Record Display for the EPA National Library Catalog

RECORD NUMBER: 11 OF 23

OLS Field Name OLS Field Data
Main Title Management of Coal Preparation Fine Wastes Without Disposal Ponds.
Author Hoffman, D. C. ; Briggs, R. W. ; Michalski, S. R. ;
CORP Author Dravo Corp., Pittsburgh, PA.;Department of Energy.
Year Published 1979
Report Number EPA-600/7-78-189; AC01-79ET11270;
Stock Number FE-11270-1
Additional Subjects Coal fines ; Coal preparation ; Calcium hydroxides ; Cements ; Experimental data ; Ponds ; Stabilization ; Tables ; Washing ; Waste disposal ; Water removal ; ERDA/013000 ; Solid waste disposal ; Physical properties ; Chemical properties ; Air pollution abatement
Holdings
Library Call Number Additional Info Location Last
Modified
Checkout
Status
NTIS  FE-11270-1 Most EPA libraries have a fiche copy filed under the call number shown. Check with individual libraries about paper copy. NTIS 06/23/1988
Collation 60p
Abstract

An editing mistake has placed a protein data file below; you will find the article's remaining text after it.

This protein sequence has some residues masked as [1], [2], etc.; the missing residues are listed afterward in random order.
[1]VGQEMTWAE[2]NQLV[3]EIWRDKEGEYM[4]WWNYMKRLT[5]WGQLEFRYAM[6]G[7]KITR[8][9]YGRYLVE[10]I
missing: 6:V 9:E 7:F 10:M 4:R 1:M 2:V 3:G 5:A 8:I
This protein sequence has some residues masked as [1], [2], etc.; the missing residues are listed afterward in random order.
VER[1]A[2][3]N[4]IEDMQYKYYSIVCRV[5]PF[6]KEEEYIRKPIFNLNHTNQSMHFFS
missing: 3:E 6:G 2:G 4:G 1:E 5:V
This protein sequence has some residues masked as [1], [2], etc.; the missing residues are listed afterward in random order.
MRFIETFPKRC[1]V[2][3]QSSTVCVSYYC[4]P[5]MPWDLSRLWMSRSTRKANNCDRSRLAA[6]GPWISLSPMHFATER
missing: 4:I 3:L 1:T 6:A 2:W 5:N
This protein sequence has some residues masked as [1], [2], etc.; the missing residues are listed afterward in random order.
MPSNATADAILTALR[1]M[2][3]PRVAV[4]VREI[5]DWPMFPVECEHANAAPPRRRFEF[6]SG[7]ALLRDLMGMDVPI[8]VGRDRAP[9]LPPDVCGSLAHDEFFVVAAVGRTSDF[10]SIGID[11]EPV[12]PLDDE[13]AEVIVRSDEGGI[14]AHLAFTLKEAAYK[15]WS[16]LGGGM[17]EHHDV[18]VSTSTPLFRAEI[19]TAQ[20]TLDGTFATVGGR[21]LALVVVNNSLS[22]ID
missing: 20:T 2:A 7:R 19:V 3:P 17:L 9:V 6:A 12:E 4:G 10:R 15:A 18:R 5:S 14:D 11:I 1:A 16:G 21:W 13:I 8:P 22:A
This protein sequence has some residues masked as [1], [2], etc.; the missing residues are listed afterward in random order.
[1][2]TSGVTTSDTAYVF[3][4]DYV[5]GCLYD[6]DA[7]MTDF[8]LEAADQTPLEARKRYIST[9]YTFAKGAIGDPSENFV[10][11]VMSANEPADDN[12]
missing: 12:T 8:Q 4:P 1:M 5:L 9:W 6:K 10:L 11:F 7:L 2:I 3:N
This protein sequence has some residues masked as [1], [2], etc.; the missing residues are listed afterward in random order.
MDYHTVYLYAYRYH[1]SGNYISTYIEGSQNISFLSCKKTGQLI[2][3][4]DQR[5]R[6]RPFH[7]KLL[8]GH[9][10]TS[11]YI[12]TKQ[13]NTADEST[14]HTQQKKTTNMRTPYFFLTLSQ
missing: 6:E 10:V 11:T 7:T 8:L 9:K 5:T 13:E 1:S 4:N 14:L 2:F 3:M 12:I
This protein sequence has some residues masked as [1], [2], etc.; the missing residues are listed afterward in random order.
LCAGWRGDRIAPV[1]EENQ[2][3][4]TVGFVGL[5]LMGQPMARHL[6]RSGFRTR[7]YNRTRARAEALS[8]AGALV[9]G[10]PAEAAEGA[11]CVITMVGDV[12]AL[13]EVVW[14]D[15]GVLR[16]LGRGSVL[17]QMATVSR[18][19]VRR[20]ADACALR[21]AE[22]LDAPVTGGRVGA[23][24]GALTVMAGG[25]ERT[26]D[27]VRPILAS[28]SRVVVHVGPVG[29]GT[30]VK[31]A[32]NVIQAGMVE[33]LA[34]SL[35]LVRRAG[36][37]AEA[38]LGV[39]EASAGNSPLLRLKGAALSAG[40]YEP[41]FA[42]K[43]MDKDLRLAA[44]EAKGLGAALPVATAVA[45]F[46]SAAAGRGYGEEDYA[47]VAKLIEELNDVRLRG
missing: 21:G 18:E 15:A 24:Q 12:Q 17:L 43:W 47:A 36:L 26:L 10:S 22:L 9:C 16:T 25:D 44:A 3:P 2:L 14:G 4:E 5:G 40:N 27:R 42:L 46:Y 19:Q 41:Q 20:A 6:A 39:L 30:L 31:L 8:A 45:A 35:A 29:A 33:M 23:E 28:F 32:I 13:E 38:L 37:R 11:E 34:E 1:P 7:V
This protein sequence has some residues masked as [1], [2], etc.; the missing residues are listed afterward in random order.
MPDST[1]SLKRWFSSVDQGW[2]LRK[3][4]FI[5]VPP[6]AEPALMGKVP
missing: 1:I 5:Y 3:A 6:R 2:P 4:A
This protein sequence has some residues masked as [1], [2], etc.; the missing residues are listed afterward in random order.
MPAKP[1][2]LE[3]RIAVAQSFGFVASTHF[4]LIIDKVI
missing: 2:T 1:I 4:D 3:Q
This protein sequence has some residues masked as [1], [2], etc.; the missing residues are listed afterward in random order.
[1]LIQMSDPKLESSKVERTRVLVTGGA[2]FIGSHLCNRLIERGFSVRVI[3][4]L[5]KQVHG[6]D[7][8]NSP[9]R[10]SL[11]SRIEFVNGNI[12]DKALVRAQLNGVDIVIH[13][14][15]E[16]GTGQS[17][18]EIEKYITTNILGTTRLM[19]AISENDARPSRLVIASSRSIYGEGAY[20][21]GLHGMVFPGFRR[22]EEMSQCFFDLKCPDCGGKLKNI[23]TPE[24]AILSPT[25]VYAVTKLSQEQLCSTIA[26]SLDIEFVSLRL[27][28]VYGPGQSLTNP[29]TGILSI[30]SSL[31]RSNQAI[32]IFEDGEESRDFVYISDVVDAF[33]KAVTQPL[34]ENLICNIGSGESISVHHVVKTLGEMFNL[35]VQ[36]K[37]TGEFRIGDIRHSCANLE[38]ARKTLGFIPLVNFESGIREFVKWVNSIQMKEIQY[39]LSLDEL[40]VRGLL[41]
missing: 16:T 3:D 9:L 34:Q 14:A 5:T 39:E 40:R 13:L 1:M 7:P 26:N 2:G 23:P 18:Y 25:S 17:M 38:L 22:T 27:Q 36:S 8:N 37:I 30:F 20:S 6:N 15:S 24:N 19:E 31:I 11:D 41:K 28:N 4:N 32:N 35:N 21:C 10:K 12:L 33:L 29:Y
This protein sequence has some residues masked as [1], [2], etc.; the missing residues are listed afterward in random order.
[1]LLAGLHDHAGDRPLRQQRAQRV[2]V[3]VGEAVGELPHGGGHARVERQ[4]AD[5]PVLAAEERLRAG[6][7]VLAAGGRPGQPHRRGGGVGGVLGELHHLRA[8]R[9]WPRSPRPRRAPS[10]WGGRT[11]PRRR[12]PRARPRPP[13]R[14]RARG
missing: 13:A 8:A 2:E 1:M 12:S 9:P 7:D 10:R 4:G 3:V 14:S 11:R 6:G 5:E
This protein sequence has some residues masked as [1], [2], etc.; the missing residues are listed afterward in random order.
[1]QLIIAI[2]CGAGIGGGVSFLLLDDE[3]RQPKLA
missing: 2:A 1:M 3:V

In the beneficiation of coal, the common medium for upgrading the mined coal is water. The end products of coal beneficiation are generaly three materials; (1) the clean coal, (2) coarsely sized waste product, and (3) a finely sized waste product. As the need for cleaner coal increases, the amount of waste products generated also increases and the importance of safe, environmentally acceptable disposal of these wastes becomes more important. Generally, the coarse refuse (plus 28 mesh) can be disposed of safely because it is a solid with inherent engineering properties that can be utilized in engineered structrues. However, the fine refuse (minus 28 mesh) generally exists as a water-based slurry devoid of significant engineering properties that can be employed in engineering disposal methods. The objective of this study is to ascertain some physical/chemical properties of a diverse sampling of fine coal refuse and to investigate the effect of chemical stabilization. Samples of fine coal refuse were obtained from some of the major coal seams in the Eastern bituminous coal fields. Two common and one proprietary chemicals were employed in testing chemical stabilization on nine samples of fine coal refuse. This study indicated that chemical stabilization can be employed to drastically improve some physical/chemiccal properties of the fine refuse for better handling and disposal. The proprietary chemical, Calcilox additive, is the most effective over the range of samples tested. Portland Type I cement is also effective but greatly influenced by waste solids concentration. The final chemical tested, lime, is inferior to the other two chemicals and generally ineffective in improving the fine waste's physical/chemical properties. (ERA citation 04:042259)